When the balloons come out from Carl's house, then later as the building floats soundlessly above the clouds, Up is often so visually beautiful that it's inspiring. Animals come into the picture, yet they aren't made human—there is actually a running joke based on the fact that dogs' brains work differently from ours, while one of the film's most wrenching moments comes as a comic-relief bird caws for her starving babies. Animals have always figured prominently in Disney's films, but this is the first that celebrates our differences with the animal kingdom without exaggerating our commonalities. Imagine the possible impact of a Disney movie that teaches children such respect for the aged and such celebratory honesty about the natural world.
Up is without a doubt the best film I've watched for review, and perhaps the most visionary bit of corporate entertainment produced in my lifetime. It’s also the first time I've felt some semblance of the awe I assume audiences felt upon watching Snow White or Pinocchio in the early 1940s; it is Disney audacity and bravura entertainment but without even a trace of schmaltz, and even a European familiarity with life's edifying traumas in its place. There is cuteness as well as darkness in Up, but the movie plays these often manipulative qualities off one another in incredible ways, like when an elderly Ellie follows her husband up a backlit country hill and staggers halfway; the characters look adorable, yet they anchor an affecting, not maudlin, image of human decay. (The same can't be said of the film's trailers, however, which make it seem cheekier and cuter than it plays onscreen.)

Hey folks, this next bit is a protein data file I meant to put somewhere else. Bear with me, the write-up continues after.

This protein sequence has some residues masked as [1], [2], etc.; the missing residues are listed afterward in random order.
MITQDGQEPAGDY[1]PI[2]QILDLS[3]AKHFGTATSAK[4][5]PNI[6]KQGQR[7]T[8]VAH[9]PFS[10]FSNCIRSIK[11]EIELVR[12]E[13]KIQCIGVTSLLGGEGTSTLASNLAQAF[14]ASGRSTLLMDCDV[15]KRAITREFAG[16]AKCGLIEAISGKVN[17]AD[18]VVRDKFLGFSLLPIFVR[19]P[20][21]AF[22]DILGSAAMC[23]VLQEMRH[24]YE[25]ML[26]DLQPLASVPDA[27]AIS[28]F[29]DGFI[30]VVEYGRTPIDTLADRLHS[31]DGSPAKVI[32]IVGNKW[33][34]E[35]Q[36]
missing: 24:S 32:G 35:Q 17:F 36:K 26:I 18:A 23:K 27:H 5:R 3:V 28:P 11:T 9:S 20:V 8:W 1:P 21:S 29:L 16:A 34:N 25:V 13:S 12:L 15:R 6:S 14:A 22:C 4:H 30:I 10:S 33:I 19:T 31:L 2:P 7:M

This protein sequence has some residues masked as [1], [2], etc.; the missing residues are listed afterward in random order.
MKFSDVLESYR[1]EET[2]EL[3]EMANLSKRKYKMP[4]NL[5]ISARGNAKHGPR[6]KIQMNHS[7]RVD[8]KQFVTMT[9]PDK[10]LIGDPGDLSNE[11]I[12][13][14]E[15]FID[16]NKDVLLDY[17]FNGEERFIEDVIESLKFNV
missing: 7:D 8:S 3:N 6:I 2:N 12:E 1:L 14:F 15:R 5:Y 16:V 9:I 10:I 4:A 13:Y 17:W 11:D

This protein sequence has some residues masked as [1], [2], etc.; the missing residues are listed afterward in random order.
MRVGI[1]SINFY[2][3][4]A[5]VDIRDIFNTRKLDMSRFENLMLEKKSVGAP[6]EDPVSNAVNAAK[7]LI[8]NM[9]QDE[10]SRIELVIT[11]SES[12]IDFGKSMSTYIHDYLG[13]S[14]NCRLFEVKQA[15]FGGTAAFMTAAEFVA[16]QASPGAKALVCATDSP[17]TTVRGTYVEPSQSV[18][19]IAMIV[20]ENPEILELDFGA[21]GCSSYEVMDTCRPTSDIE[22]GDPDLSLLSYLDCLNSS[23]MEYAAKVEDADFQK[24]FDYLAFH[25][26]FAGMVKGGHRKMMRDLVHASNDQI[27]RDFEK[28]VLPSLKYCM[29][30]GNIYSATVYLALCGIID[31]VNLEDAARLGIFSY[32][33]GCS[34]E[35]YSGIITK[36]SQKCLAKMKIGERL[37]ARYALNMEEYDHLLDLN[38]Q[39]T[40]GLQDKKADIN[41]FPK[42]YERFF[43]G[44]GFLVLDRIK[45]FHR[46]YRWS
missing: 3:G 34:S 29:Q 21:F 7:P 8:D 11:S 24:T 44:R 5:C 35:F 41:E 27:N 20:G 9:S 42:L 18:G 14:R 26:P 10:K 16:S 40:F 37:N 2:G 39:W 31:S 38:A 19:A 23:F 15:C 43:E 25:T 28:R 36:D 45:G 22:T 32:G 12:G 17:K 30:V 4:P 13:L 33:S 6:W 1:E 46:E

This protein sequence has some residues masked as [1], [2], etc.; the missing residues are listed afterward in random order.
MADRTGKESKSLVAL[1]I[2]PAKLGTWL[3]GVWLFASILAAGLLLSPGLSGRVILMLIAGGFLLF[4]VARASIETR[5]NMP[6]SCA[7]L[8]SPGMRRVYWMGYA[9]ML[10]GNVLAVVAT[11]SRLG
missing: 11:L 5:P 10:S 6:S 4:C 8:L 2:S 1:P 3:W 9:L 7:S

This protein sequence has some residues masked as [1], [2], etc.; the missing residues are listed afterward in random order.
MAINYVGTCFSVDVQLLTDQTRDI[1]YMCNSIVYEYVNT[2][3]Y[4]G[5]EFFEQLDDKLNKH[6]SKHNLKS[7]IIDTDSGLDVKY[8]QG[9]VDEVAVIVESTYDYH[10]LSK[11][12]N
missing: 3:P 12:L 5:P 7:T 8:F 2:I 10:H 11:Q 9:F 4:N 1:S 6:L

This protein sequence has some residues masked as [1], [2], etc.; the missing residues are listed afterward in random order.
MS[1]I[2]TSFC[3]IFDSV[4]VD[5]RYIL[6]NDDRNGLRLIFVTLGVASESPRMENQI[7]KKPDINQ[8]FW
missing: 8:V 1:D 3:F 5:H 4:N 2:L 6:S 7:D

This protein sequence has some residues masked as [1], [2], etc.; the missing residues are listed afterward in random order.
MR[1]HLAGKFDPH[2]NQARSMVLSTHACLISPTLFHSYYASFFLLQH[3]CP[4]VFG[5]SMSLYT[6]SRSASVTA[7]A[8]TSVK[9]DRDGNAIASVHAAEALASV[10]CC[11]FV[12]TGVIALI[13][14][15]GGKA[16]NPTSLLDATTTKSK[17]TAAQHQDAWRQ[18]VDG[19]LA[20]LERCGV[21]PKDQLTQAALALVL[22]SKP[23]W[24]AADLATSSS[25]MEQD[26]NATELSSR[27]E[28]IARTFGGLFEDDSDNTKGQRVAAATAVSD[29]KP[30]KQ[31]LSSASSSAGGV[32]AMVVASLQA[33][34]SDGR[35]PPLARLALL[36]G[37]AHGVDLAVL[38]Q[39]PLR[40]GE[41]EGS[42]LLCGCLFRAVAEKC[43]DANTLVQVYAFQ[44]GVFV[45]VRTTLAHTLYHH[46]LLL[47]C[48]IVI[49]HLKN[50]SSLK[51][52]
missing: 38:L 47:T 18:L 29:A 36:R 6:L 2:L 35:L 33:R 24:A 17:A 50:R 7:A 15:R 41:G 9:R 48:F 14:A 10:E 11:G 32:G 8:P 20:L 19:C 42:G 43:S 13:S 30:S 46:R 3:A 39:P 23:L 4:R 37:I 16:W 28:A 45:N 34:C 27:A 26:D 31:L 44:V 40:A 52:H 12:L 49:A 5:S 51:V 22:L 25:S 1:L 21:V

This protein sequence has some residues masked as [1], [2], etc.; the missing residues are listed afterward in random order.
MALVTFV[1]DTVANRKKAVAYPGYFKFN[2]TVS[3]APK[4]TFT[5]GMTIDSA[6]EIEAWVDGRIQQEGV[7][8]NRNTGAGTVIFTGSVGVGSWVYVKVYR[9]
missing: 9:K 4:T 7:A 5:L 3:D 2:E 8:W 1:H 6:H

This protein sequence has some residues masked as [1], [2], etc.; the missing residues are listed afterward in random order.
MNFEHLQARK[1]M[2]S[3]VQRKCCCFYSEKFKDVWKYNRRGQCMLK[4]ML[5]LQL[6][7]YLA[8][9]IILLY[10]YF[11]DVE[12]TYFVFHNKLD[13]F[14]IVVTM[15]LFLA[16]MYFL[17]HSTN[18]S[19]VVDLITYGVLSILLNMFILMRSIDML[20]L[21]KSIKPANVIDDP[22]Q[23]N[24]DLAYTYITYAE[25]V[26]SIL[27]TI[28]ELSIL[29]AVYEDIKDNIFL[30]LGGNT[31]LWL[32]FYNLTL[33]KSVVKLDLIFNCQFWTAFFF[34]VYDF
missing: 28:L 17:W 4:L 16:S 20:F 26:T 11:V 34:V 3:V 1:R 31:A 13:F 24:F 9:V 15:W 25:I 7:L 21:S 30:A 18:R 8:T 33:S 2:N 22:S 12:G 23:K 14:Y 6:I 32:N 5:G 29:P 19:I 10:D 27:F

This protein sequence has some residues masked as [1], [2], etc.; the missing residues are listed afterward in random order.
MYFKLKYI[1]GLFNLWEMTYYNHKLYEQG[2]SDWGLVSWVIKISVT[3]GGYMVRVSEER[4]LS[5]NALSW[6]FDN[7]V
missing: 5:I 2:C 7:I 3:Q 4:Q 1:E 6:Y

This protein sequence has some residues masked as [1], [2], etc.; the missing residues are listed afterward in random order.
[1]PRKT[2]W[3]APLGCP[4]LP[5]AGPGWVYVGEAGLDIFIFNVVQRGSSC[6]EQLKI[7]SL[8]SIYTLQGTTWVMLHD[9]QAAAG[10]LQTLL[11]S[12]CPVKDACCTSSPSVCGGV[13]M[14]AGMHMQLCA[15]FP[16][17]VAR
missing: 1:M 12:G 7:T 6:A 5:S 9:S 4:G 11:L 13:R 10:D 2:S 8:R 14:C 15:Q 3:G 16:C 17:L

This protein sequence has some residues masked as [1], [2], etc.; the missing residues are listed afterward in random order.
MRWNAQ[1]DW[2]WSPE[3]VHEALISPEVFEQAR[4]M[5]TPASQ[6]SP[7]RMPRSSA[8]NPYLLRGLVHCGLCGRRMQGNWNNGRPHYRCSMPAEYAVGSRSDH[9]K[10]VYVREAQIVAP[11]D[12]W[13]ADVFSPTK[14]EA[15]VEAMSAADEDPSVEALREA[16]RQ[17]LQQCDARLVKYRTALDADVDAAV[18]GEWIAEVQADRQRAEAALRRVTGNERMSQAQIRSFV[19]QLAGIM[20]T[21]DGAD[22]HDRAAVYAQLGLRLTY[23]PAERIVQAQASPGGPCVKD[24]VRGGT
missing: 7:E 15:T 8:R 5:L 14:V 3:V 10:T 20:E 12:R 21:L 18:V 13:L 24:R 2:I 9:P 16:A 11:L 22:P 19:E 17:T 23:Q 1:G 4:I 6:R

But here's the important thing: I saw Up in a mostly packed theater, where at least a third of the audience was under 10, and we were all riveted. Here were a few hundred children watching a movie with genuinely unsettling emotions and set pieces, which reveled in life's darkest moments as well as its joys, and not a single child spoke or looked away as, for example, Carl paged through his old photo album and relived decades of memories to a minimalist score worthy of Satie. (Michael Giacchino deserves credit for his entire score, which uses beautiful, simple melodies to anchor the triumphant visuals.) Toy companies and Disney's corporate partners have been in a fit over the last few months about whether Up's characters are marketable enough, but if worldwide children's audiences respond to this film like the one at my screening did, the filmmakers may achieve something more valuable than mere brand expansion. They may permanently alter the seriousness and emotional depth with which corporate monoliths advertise and produce things for children. They may increase the level of intelligence expected from our mass media, rather than just mocking its relative dearth as in WALL-E.
We won't know that until later, however. For now, it's enough of an achievement to have made a film this haunting that will play in megaplexes to millions of people who haven't even heard of Kenji Mizoguchi or Vittorio de Sica, let alone recognize their humanist touch underneath Pixar’s brand identification. I was nearly brought to tears, not only by the respect and beauty with which Carl and Ellie’s marriage is depicted, but at how successfully and entertainingly Docter and his team made young children care about the story of an old man’s desire for dignity and peace. The balance of compassion and popular appeal seen in Up is greater than even the best Disney films. It refuses to condescend to children just as it doesn’t bother with easy topical jokes to keep parents involved. Disney, that multimedia titan of commoditized sentimentalism and broad humor, has made something of such gentle, loving decency that Up feels nearly humanitarian. That's how pop culture progresses. That's how a culture’s artistic sensibility moves upward.
Up, directed by Pete Docter. Disney Pictures, rated G, 98 min. Starts everywhere tomorrow.